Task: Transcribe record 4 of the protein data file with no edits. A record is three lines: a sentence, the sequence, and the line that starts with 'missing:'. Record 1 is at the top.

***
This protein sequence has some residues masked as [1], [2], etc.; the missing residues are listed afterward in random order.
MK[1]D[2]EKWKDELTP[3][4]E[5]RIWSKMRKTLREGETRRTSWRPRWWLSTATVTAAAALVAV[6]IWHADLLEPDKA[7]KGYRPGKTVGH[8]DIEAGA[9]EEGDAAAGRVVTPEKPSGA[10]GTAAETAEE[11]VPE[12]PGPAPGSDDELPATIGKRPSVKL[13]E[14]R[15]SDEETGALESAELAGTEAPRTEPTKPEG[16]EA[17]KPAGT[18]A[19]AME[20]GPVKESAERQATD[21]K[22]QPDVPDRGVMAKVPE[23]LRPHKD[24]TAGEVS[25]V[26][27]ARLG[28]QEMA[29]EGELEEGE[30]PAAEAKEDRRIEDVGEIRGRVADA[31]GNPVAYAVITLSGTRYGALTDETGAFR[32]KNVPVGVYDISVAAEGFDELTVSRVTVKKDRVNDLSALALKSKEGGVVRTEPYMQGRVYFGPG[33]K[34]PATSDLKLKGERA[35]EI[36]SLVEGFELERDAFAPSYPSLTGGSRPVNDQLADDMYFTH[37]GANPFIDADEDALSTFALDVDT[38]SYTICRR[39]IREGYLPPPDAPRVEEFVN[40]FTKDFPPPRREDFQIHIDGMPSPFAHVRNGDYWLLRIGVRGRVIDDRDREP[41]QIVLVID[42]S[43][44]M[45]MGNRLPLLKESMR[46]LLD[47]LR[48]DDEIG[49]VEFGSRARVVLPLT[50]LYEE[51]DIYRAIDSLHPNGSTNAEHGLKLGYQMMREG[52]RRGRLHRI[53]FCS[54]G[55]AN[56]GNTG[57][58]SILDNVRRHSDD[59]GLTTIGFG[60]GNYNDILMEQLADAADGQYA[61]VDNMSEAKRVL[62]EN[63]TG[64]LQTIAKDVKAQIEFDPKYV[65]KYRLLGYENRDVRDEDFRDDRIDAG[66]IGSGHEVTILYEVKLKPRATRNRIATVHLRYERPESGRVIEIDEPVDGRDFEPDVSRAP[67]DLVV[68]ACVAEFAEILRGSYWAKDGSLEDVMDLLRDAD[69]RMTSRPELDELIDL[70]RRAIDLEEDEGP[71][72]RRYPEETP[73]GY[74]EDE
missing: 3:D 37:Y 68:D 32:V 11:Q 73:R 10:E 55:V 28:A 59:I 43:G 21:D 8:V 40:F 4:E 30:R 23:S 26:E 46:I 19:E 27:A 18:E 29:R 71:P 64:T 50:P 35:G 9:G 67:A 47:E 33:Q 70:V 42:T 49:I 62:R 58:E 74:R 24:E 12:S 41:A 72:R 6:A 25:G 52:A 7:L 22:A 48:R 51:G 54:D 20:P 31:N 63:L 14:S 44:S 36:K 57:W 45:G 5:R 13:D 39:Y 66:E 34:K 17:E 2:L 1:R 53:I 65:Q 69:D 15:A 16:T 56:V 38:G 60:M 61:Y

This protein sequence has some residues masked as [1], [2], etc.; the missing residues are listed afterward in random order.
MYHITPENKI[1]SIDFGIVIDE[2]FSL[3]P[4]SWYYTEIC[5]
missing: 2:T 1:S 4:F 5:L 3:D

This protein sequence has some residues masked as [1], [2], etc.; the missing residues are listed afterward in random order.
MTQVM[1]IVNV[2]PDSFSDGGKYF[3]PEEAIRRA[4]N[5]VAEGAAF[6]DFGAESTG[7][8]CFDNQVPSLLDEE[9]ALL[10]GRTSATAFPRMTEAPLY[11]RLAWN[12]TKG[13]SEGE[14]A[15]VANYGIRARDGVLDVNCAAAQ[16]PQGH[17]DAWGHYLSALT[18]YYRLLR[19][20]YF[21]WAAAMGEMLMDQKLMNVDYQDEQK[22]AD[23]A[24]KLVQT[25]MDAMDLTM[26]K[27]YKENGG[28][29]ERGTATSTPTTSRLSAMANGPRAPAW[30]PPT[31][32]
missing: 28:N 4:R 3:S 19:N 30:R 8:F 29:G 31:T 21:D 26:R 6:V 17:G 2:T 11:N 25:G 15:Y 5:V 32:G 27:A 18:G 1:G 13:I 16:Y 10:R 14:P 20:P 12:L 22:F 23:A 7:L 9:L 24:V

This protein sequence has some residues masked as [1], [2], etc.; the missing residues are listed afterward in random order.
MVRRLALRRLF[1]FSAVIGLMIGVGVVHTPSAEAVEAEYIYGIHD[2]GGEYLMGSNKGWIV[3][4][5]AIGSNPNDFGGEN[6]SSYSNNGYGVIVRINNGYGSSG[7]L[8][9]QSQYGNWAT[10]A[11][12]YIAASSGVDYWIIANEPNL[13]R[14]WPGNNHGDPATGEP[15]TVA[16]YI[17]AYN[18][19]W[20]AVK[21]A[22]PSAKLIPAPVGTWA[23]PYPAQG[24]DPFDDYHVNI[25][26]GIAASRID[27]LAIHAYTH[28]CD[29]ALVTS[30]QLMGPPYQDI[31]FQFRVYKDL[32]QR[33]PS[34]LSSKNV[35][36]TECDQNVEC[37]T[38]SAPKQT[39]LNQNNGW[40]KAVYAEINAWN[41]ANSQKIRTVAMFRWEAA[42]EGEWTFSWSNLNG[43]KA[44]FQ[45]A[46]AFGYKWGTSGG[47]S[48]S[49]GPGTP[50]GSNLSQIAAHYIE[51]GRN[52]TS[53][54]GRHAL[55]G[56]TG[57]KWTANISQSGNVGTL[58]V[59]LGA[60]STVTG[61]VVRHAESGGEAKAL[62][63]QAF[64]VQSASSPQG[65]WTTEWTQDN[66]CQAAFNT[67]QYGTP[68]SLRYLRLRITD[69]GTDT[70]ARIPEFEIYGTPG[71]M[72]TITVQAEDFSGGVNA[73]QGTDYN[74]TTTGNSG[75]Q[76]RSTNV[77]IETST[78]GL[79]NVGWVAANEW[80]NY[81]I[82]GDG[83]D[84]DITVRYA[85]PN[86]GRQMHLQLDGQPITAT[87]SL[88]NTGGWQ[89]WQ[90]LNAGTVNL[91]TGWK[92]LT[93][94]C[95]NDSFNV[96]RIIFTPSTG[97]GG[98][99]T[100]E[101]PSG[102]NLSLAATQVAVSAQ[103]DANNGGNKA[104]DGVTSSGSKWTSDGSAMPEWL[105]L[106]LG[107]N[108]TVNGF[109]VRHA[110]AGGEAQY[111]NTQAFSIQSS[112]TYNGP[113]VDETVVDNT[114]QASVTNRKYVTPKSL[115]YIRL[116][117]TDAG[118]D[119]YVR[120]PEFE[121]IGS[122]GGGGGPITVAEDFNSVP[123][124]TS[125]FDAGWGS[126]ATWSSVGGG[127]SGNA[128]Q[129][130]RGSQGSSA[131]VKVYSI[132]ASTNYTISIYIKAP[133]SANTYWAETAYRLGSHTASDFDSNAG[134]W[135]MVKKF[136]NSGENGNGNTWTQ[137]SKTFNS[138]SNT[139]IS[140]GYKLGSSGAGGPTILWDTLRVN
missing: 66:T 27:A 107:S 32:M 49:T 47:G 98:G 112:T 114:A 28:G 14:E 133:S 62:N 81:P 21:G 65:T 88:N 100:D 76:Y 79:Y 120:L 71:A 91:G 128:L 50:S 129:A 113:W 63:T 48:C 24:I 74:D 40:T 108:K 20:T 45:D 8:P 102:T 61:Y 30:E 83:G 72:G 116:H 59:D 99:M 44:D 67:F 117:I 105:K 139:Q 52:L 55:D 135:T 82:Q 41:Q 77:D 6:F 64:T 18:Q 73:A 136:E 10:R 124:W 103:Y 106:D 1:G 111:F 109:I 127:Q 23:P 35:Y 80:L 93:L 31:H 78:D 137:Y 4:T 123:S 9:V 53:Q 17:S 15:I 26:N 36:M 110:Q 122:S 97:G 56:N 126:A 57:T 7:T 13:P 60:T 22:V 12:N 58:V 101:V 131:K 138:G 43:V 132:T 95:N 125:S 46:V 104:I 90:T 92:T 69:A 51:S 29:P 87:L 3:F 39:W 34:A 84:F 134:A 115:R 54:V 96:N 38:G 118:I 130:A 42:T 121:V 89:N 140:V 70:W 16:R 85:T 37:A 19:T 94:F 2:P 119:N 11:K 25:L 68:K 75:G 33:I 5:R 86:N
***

This protein sequence has some residues masked as [1], [2], etc.; the missing residues are listed afterward in random order.
MVRRLALRRLF[1]FSAVIGLMIGVGVVHTPSAEAVEAEYIYGIHD[2]GGEYLMGSNKGWIV[3][4][5]AIGSNPNDFGGEN[6]SSYSNNGYGVIVRINNGYGSSG[7]L[8][9]QSQYGNWAT[10]A[11][12]YIAASSGVDYWIIANEPNL[13]R[14]WPGNNHGDPATGEP[15]TVA[16]YI[17]AYN[18][19]W[20]AVK[21]A[22]PSAKLIPAPVGTWA[23]PYPAQG[24]DPFDDYHVNI[25][26]GIAASRID[27]LAIHAYTH[28]CD[29]ALVTS[30]QLMGPPYQDI[31]FQFRVYKDL[32]QR[33]PS[34]LSSKNV[35][36]TECDQNVEC[37]T[38]SAPKQT[39]LNQNNGW[40]KAVYAEINAWN[41]ANSQKIRTVAMFRWEAA[42]EGEWTFSWSNLNG[43]KA[44]FQ[45]A[46]AFGYKWGTSGG[47]S[48]S[49]GPGTP[50]GSNLSQIAAHYIE[51]GRN[52]TS[53][54]GRHAL[55]G[56]TG[57]KWTANISQSGNVGTL[58]V[59]LGA[60]STVTG[61]VVRHAESGGEAKAL[62][63]QAF[64]VQSASSPQG[65]WTTEWTQDN[66]CQAAFNT[67]QYGTP[68]SLRYLRLRITD[69]GTDT[70]ARIPEFEIYGTPG[71]M[72]TITVQAEDFSGGVNA[73]QGTDYN[74]TTTGNSG[75]Q[76]RSTNV[77]IETST[78]GL[79]NVGWVAANEW[80]NY[81]I[82]GDG[83]D[84]DITVRYA[85]PN[86]GRQMHLQLDGQPITAT[87]SL[88]NTGGWQ[89]WQ[90]LNAGTVNL[91]TGWK[92]LT[93][94]C[95]NDSFNV[96]RIIFTPSTG[97]GG[98][99]T[100]E[101]PSG[102]NLSLAATQVAVSAQ[103]DANNGGNKA[104]DGVTSSGSKWTSDGSAMPEWL[105]L[106]LG[107]N[108]TVNGF[109]VRHA[110]AGGEAQY[111]NTQAFSIQSS[112]TYNGP[113]VDETVVDNT[114]QASVTNRKYVTPKSL[115]YIRL[116][117]TDAG[118]D[119]YVR[120]PEFE[121]IGS[122]GGGGGPITVAEDFNSVP[123][124]TS[125]FDAGWGS[126]ATWSSVGGG[127]SGNA[128]Q[129][130]RGSQGSSA[131]VKVYSI[132]ASTNYTISIYIKAP[133]SANTYWAETAYRLGSHTASDFDSNAG[134]W[135]MVKKF[136]NSGENGNGNTWTQ[137]SKTFNS[138]SNT[139]IS[140]GYKLGSSGAGGPTILWDTLRVN
missing: 66:T 27:A 107:S 32:M 49:T 47:G 98:G 112:T 114:A 28:G 14:E 133:S 62:N 81:P 21:G 65:T 88:N 100:D 76:Y 79:Y 120:L 71:A 91:G 128:L 50:S 129:A 113:W 63:T 48:C 24:I 74:D 40:T 108:K 20:T 45:D 8:P 102:T 61:Y 30:E 83:G 72:G 116:H 59:D 99:M 44:D 67:F 117:I 105:K 139:Q 52:L 55:D 135:T 82:Q 41:Q 77:D 6:F 64:T 18:Q 73:A 136:E 10:R 124:W 103:Y 106:D 1:G 111:F 109:I 127:Q 23:P 35:Y 80:L 93:L 31:H 78:D 137:Y 4:T 123:S 9:V 53:Q 17:S 15:I 26:N 36:M 110:Q 122:S 97:G 56:N 126:A 57:T 7:T 13:P 60:T 22:V 12:N 58:V 101:V 131:K 138:G 43:V 132:T 95:N 125:S 46:V 104:I 90:T 92:T 69:A 51:S 29:P 87:L 3:F 39:W 34:A 84:F 134:A 115:R 54:V 96:N 38:G 118:I 130:A 42:T 121:V 89:N 140:V 70:W 16:R 85:T 37:A 19:T 94:F 2:P 119:N 11:K 25:L 68:K 75:G 33:I 5:R 86:N